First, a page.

And what choice would local officials have, except to shut down polling places if people there were being shot, if there were rioting, if shop windows were breaking and businesses burning? The duty of law enforcement would be clear. And it is useful, at this point, to remember that in most places where Trump is mobilizing poll watchers, state law enforcement is being run by Republican governors and legislatures. Sudden and massive suppression of the non-white vote would coincide with the interests of local Republican candidates and, in the case of North Carolina, a Republican governor facing probable defeat without some kind of game-changing last-minute shift.
It is in this light that we should re-evaluate what appear, at present, to be Republican condemnations of Trump’s election-rigging rhetoric. “It is impossible to rig this election,” GOP officials in Ohio and elsewhere are telling us. There appears to be a sudden national consensus that no fraud or rigging can take place and that election night results should be immediately accepted, even if, for instance, law enforcement officers had been forced to shut down voting in Philadelphia, Miami or Columbus, even if tens or hundreds of thousands of black and Latino votes were prevented from being cast, votes that might sway the outcome in states that currently seem just outside Trump’s reach.
What if, after spending a month gloating about how we have manipulated Trump into walking into our trap, we are, in fact, walking into his by promising immediate concession in the event of election night defeat and declaring large-scale rigging impossible? While it may well be that even with substantial election day violence, America’s unwieldy popular front anti-fascist coalition of neoliberals, socialists and everything in between will still triumph, let us not confuse our opposition’s impulsivity with stupidity as we did when the fascists arose at the end of the last Gilded Age. Hitler’s and Mussolini’s thugs were figures of fun and their leaders impulsive fools incapable of achieving the great evil to which they aspired, right up until the moment they won.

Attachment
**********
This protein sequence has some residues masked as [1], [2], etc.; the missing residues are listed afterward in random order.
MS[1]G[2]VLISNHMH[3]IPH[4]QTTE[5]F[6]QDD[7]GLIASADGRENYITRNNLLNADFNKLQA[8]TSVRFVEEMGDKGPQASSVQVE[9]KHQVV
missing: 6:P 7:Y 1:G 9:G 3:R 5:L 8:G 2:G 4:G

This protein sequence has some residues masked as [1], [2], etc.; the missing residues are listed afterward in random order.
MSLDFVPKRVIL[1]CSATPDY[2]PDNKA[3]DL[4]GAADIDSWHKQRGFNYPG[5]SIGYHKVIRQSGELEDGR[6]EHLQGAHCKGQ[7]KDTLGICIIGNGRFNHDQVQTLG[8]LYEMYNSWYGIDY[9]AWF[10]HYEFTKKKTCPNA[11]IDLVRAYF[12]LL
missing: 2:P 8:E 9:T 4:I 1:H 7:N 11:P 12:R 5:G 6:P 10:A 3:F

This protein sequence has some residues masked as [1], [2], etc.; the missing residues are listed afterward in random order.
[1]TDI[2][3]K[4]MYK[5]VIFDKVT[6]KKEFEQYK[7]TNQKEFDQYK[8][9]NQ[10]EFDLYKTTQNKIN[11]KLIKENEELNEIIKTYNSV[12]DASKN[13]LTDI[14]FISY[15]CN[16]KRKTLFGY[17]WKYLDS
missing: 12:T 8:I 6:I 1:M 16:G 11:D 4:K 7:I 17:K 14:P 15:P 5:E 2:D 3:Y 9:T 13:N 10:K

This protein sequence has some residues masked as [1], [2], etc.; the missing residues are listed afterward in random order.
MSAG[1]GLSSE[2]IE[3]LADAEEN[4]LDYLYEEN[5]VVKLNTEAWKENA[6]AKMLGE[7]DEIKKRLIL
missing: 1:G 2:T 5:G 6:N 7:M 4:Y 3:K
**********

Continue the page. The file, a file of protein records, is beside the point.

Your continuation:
Nor is this sort of thing unheard-of in America. The “Solid South” was born in the 1876 election, before the discriminatory, racist poll taxes, grandfather clauses and the like were placed in the election laws of the former Confederacy. In 1876, the irregulars who were never fully demobilized from the Confederate army in 1865, re-emerged as a paramilitary force known as the Ku Klux Klan, an organization that has endorsed Trump and is actively campaigning for him this election.
When the Klan emerged onto the national stage, it did so as a force that used the very tactics to which I refer: voter intimidation, violent assaults on black voters, inducement of rioting and social disorder at poling places. They did so in support of the Democratic candidate for president, Samuel Tilden of New York. Through widespread violence against black voters, they flipped the states of North Carolina, Virginia, Mississippi, Alabama and Arkansas from Republican to Democrat, inaugurating the Solid South and ending Reconstruction, an era initially created not through Jim Crow segregationist laws but through extra-legal paramilitary violence.
It may be that Hillary Clinton’s margin is too wide, that too many votes will have been cast before election day, that states not targeted by Trump’s election observer brown shirts will be sufficient to provide Clinton with the 270 electoral votes she requires. But it is foolish to suggest that Trump has no plan for rescuing his campaign. And ultimately, as an admirer of fascists, thugs and political strongmen the world over, a Tildenesque victory is one that is more aesthetically appealing to him in any case. So let us be vigilant. Donald Trump is a madman, not a fool.